SAN FRANCISCO (CBS SF) — Students in one San Francisco neighborhood are suffering from a subtle form of discrimination when it comes to substitute teachers.
Many of the children in the historically black Bayview section of San Francisco are already dealing with poverty and violence in their neighborhoods.READ MORE: Gov. Newsom Signs Executive Order to Halt Pandemic Evictions Through June
Now, San Francisco Unified school district officials say the schools here are also struggling with finding enough substitute teachers.
“I don’t feel that it’s right,” said Bayview resident Carol Green. “I mean, if you want to teach the kids, then it shouldn’t matter where you teach them at.”
Over the last two years, substitute teachers have only been accepting daily job offers at public schools in the Bayview 81 percent of the time. That’s compared to 91 percent in the rest of the district.READ MORE: Armed Guards, Volunteers Join Police to Patrol Streets in Oakland's Chinatown
“These kids, they sense things. They sense when they’re being neglected,” said Bayview Curtis Lee. “When their schools is not like the other schools, they see the disparity.”
KPIX 5 talked to one substitute teacher off camera who said when she gets the call to sub in the Bayview, she turns it down. In her case, she says it’s because she doesn’t have a car.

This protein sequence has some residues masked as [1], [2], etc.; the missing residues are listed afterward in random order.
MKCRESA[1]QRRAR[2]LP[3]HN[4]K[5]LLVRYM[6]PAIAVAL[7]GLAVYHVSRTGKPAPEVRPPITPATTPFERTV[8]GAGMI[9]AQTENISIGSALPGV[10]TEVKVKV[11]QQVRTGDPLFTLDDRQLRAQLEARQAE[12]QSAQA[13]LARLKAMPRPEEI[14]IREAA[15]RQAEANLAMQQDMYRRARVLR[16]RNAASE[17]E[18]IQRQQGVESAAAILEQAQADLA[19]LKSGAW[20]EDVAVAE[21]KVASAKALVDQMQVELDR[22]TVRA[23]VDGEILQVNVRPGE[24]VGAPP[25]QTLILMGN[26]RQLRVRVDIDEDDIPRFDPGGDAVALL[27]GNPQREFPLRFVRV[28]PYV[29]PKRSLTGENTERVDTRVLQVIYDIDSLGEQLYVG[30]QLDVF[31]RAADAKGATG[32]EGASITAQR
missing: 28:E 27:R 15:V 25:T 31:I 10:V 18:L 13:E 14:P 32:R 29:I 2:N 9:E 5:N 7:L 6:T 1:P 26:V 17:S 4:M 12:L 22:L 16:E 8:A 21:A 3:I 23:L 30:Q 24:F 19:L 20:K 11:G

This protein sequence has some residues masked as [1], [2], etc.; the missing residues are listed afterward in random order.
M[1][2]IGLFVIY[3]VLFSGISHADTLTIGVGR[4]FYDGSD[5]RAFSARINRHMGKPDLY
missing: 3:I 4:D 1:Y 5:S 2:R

But she says she has also heard other subs talking about concerns that it’s a high-crime neighborhood. There are also rumors about how there might be behavioral problems in schools with high teacher turnover.
The reality is that we have a perception that is unfair and a lot of ways untrue. That those schools are more challenging to teach in, and so they don’t tend to be the first choices, said SFUSD Board Member Rachel Powell Norton. Our substitutes get to choose the jobs that they accept. And so there are other schools that we see subs more willing to go to.MORE NEWS: Royals Week: Rare Archival Footage Of Princess Margaret's 1965 SF Visit Unearthed
The district says part of the solution could be incentive pay, which of course could help the larger problem of retaining even full-time teachers in all the schools in an economy that continues to push them out of the city.